And from where did the string of nucleotides come? It came from the DNA. A massive protein copying machine slides along an opened section of DNA and copies a gene.

And from where did the DNA gene come? According to evolution it evolved, but it is here that we find another entropy barrier. Just as the folding protein is confronted with an astronomical number of structures, so too the DNA gene is confronted with its own nightmare of choices. But that is where the similarities end.
DNA is a code. It's information. At bottom is the question of where information comes from. Can it be produced by chance and blind forces, or does it require intention and intelligence? We have never experienced information such as a code being produced apart from a mind, and yet despite the complete lack of empirical warrant the naturalist takes an enormous leap of faith and chooses to believe, without any evidence, that not only are such wonders possible but that they actually happened in the origin of living things.

Then the naturalist, having committed himself to the belief that unthinking nature is capable of such miracles, the equivalent of believing that a computer program could be produced by a random symbol generator, criticizes those who are skeptical as being superstitious and unscientific for thinking that the existence of information is evidence of the existence of an intelligent mind. Pretty funny, I think.

Mixed Feelings on the DREAM Act

The DREAM act failed to achieve cloture in a bipartisan vote (55-41) in Congress over the weekend, which means it's dead for this session and probably for the foreseeable future. It would have granted citizenship to children who were brought to this country by their parents who were themselves illegal aliens if those children completed high school and/or served in the military.

Guests on some of the Sunday talk shows were saying what a terrible thing it is to deny citizenship to men and women who serve in the military, and other supporters of the act have expressed similar sentiments. Here are some examples from the linked article:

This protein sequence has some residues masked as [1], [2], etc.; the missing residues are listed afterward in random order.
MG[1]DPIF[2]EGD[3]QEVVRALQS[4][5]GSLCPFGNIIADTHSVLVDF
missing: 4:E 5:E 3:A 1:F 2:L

“A minority of senators prevented the Senate from doing what most Americans understand is best for the country,” Obama said. “There was simply no reason not to pass this important legislation.”

“This is a dark day in America,” said Jorje-Mario Cabrera, a spokesman for the Coalition for Humane Immigrant Rights in Los Angeles. “The Senate has … thrown under the bus the lives and hard work of thousands and thousands of students who love this country like their own home, and, in fact, they have no other home.”

“They stand in the classrooms and pledge allegiance to our flag,” said Sen. Dick Durbin, D-Ill., the bill’s chief sponsor. “This is the only country they have ever known. All they’re asking for is a chance to serve this nation.”

“This country has a history of opening its arms,” said Sen. Barbara Boxer, D-Calif. “Today, it’s arms were closed, but we’re going to get there.”
Be all this as it may, the failure to give these children a path to citizenship lies squarely on the shoulders of those, both Democrats and Republicans, who have refused to take the common sense measures necessary to solve the problem of illegal immigration and to insure that granting citizenship to those who complete high school or serve in the military isn't simply a first step toward granting citizenship to tens of millions of other aliens who entered this country illegally.